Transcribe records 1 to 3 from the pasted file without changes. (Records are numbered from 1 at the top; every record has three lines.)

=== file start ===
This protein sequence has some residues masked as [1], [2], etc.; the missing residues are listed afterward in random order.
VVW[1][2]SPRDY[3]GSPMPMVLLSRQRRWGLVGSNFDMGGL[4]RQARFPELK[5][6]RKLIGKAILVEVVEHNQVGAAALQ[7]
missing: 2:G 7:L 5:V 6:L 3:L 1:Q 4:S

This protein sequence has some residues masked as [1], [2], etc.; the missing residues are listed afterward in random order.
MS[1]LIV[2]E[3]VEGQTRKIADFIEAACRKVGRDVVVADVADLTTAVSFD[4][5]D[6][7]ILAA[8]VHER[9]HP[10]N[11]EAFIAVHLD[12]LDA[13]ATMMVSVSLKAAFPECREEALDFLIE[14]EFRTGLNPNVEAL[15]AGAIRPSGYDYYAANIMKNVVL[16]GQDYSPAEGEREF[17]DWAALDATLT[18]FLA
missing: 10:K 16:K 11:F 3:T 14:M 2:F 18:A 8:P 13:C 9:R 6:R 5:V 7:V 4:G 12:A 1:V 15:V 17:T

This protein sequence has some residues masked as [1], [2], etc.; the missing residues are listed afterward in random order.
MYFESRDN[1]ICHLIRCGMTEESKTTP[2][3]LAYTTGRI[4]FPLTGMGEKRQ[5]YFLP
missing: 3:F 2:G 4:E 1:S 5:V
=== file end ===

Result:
This protein sequence has some residues masked as [1], [2], etc.; the missing residues are listed afterward in random order.
VVW[1][2]SPRDY[3]GSPMPMVLLSRQRRWGLVGSNFDMGGL[4]RQARFPELK[5][6]RKLIGKAILVEVVEHNQVGAAALQ[7]
missing: 2:G 7:L 5:V 6:L 3:L 1:Q 4:S

This protein sequence has some residues masked as [1], [2], etc.; the missing residues are listed afterward in random order.
MS[1]LIV[2]E[3]VEGQTRKIADFIEAACRKVGRDVVVADVADLTTAVSFD[4][5]D[6][7]ILAA[8]VHER[9]HP[10]N[11]EAFIAVHLD[12]LDA[13]ATMMVSVSLKAAFPECREEALDFLIE[14]EFRTGLNPNVEAL[15]AGAIRPSGYDYYAANIMKNVVL[16]GQDYSPAEGEREF[17]DWAALDATLT[18]FLA
missing: 10:K 16:K 11:F 3:T 14:M 2:F 18:A 8:P 13:C 9:R 6:R 5:V 7:V 4:G 12:A 1:V 15:V 17:T

This protein sequence has some residues masked as [1], [2], etc.; the missing residues are listed afterward in random order.
MYFESRDN[1]ICHLIRCGMTEESKTTP[2][3]LAYTTGRI[4]FPLTGMGEKRQ[5]YFLP
missing: 3:F 2:G 4:E 1:S 5:V